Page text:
The question brought laughter from the audience and an affirmative reply from the city attorney.

After hearing comments from the lawyer for the applicant and some citizens of Safety Harbor, the board then made its unanimous vote, with Commissioner Justice making what could turn out to be a prophetic closing statement.

“I’m with my colleagues today, but I think we will be back here again,” he said.

Still, the decision was met with unabashed delight by the residents who have fought so hard against this issue for many months.

“I think the Commission finally listened to what the people were saying all along,” Russell Norman told Safety Harbor Connect afterwards. “We just continued to come out here and expressed the things we were worried about form the beginning…and they listened.”

“I’m completely surprised and utterly ecstatic,” Barbara Holland-Hugg said. “This was a great decision for the people of Safety Harbor.”

When asked what the ruling meant for the Richman Group and what their next step would be, attorney Ed Armstrong was non-committal.

“We don’t predict things, we just show up and make our case,” he said. “We will consider our options, talk to our client and see what the next move is.”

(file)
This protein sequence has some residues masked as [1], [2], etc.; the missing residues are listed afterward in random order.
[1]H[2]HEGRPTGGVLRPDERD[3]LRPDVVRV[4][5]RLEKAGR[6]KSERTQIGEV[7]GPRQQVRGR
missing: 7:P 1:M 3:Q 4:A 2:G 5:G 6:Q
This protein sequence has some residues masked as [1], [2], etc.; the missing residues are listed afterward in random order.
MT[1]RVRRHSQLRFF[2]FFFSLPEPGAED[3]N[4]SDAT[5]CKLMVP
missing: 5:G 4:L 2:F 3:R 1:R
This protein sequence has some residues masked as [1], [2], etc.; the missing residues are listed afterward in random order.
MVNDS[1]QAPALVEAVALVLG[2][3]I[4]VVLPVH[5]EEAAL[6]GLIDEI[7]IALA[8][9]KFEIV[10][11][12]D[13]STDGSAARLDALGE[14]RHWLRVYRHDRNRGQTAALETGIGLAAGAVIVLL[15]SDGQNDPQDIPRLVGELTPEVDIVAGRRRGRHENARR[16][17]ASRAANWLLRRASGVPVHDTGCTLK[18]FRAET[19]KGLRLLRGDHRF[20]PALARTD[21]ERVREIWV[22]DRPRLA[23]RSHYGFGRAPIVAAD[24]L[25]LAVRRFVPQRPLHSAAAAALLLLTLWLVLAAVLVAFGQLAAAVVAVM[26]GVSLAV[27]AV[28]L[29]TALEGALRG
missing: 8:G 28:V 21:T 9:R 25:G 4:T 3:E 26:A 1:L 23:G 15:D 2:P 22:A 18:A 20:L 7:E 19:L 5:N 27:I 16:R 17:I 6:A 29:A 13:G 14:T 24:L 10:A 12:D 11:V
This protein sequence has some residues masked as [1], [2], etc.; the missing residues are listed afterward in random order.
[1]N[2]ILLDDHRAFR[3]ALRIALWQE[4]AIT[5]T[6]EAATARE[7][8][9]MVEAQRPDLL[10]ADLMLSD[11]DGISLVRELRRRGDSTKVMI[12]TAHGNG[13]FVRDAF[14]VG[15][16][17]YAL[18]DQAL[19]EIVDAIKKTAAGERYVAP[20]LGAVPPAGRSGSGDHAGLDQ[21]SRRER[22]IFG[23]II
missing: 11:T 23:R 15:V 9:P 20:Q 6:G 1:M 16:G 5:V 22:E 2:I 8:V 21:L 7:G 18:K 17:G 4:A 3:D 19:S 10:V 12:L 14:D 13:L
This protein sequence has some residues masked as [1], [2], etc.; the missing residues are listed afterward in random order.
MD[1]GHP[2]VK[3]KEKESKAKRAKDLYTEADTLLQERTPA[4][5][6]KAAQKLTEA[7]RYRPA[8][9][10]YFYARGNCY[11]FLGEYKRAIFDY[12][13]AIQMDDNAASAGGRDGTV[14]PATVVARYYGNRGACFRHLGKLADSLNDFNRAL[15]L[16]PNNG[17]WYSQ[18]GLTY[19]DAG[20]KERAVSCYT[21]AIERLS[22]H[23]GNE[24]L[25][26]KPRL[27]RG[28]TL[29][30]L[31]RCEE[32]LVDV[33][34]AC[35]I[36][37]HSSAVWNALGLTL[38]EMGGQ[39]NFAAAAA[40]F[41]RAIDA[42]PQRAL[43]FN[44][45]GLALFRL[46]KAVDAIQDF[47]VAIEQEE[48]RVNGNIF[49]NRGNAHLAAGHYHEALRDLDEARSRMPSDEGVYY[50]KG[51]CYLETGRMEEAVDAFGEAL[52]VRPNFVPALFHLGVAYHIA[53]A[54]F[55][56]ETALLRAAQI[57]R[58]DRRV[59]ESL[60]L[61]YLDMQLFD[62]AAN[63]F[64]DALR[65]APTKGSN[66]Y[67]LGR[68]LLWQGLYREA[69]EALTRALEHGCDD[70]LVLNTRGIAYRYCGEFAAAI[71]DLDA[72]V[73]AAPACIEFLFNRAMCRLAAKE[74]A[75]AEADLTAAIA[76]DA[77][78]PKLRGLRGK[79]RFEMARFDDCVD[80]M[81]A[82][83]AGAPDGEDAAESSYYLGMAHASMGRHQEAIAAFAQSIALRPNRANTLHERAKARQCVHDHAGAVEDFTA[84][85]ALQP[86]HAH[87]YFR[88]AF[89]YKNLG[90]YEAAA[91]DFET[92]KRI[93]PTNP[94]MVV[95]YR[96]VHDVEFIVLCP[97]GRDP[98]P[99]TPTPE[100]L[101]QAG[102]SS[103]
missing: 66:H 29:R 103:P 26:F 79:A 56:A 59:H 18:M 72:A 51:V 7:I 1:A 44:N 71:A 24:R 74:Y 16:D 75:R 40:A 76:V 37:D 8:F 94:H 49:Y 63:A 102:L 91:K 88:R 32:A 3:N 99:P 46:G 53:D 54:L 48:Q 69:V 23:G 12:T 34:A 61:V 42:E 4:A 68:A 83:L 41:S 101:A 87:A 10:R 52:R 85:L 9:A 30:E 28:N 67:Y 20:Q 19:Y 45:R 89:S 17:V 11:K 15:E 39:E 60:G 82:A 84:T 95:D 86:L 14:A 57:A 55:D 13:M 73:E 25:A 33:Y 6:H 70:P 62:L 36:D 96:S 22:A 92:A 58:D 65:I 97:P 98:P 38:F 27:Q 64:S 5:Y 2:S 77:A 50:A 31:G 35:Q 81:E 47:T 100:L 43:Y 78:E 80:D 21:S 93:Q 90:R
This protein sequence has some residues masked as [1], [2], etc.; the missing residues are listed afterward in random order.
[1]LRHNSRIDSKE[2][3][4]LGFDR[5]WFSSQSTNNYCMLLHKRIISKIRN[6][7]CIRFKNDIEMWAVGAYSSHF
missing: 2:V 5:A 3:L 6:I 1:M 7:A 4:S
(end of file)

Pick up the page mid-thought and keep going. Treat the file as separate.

Harborites, what do you think about today’s ruling by the CPA? Let us know in the comments below.


  1. Personally I think after you scale things back to avoid any damage to the wetlands (the land swap thing is a farce) and limit the bildings to two stories, any further development should be required to expand SR 590 to 4 lanes to the far end of the property from McMullen-Booth th their own expense.

    • Harbor Fan here’s something that will make sense, if this apartment is built there will be 500 plus residents each with their own car which adds up to horrible traffic conditions 24 hours a day, rental apartments will bring down the value of the beautiful homes surrounding it, there is also wetlands which will affect many wildlife.
      I think it is best suitable to stay a citrus center which is what Florida is all about plus keeping it as it is will definitely create much needed jobs!

  2. Curious.
    What is the main argument that residents have against the building of apartments?
    I do reside in Safety Harbor, but not very close to the proposed construction area.

    • The primary concern is the amount of traffic the apartment complex will bring to that area of town. With just one entrance for the complex, on SR 590/10th St. S., many people believe the traffic will be severely backed up at the intersection of McMullen Booth Road, which is already a heavy traffic area, causing long delays and raising safety issues. Also, the additional traffic could cause congestion along 10th Street S., funneling more vehicles into higher density neighborhoods.

      I hope this helps.Thank you for the question and the comment.